What does it say?
The fourth cycle of sin (Jud 6) is the result of Israel’s rebellion, and they have been under the oppression of the Midianites for seven years. When the people call to God for deliverance, God appears to a man named Gideon and calls him to the deliverer. Gideon obeys God in tearing down an altar to Baal and offering in its place an altar to God. To be certain God is calling him, Gideon asks God to cause dew upon a lamb’s fleece, but not on the ground around it. God does this, but Gideon asks God to confirm yet again by causing the ground to be wet and the fleece dry.
God tells Gideon that the 32,000 troops with him are too many to defeat the Midianites (Jud 7). Fearful, 22,000 return home. God says they are still too many and commands the strange drill of watching his men drink water from the river. The 300 that lap the water from their hands like a dog as to keep alert for the enemy are the only ones he will need to defeat the 135,000 Midianites. Attacking in the middle of the night, each of Gideon’s men blow trumpets, break pitchers to reveal lamps and shout in the name of the sword of the Lord and of Gideon. Awakened from deep sleep, the Midianites panic, turn upon each other as they flee and are finally defeated. Gideon issues a call for the others in Ephraim to join them in the cleanup operations.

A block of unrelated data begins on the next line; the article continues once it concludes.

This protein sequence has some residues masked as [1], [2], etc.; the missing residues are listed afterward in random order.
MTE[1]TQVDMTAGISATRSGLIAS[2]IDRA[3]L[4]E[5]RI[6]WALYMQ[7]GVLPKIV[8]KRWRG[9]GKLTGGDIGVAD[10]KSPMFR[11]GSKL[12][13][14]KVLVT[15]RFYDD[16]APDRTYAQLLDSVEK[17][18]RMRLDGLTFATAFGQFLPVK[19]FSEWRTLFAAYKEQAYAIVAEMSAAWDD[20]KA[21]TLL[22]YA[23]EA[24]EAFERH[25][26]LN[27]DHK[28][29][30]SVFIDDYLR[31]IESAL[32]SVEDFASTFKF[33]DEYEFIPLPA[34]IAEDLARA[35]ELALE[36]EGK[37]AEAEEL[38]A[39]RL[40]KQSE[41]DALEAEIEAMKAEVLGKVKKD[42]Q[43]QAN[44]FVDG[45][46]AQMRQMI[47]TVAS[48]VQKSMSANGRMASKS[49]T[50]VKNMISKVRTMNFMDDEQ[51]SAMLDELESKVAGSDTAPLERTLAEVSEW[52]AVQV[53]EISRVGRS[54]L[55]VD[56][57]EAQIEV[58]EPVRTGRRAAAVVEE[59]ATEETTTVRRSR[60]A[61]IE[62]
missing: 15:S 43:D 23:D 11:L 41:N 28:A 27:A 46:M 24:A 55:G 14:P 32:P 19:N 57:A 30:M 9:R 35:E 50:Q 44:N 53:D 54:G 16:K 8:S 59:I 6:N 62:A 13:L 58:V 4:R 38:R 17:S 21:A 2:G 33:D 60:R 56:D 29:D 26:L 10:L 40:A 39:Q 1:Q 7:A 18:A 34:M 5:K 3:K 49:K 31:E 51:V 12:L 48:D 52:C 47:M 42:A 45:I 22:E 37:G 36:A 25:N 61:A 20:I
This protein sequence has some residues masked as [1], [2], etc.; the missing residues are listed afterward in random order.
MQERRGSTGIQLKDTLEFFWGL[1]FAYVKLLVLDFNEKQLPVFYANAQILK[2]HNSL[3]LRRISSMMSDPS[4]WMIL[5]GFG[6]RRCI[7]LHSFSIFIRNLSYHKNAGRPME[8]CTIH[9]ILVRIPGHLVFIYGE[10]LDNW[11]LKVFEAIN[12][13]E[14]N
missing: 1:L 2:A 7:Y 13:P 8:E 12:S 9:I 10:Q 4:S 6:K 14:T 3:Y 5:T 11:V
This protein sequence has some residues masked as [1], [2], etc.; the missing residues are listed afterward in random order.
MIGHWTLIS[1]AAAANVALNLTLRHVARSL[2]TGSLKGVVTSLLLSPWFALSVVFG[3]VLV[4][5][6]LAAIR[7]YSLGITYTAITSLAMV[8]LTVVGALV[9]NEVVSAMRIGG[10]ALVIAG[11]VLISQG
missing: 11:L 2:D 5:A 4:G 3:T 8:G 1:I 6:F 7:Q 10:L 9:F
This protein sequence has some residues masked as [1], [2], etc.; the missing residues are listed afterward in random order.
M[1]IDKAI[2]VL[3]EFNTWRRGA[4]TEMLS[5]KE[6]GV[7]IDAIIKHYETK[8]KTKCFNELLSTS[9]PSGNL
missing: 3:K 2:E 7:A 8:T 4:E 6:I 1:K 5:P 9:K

What does it mean?
The story of Gideon and his 300 is great drama with many practical applications. Gideon’s plan for God to confirm his will by way of setting out a fleece clearly works as God answers him both times; however, setting out a fleece with only two options might be limiting. What if God has a third option of which Gideon is ignorant?
God severely limits the number of men to accompany Gideon against the Midianites. As a result, God gets the greater glory in the victory (7:2). God uses a unique people (7:7) to defeat a unique enemy (7:12) with unique weapons (7:16) and a unique strategy (7:19-23). Rather than rebuke those who lacked faith or the special skills to be part of the elite 300, Gideon later includes them to take part in the final victory.
How will I respond?
As other watch me in the battles of life, who gets the great glory? Is it God who gets the glory, or is it because my strength and skills show through? What is the most important lesson that I am taking away from this fascinating story?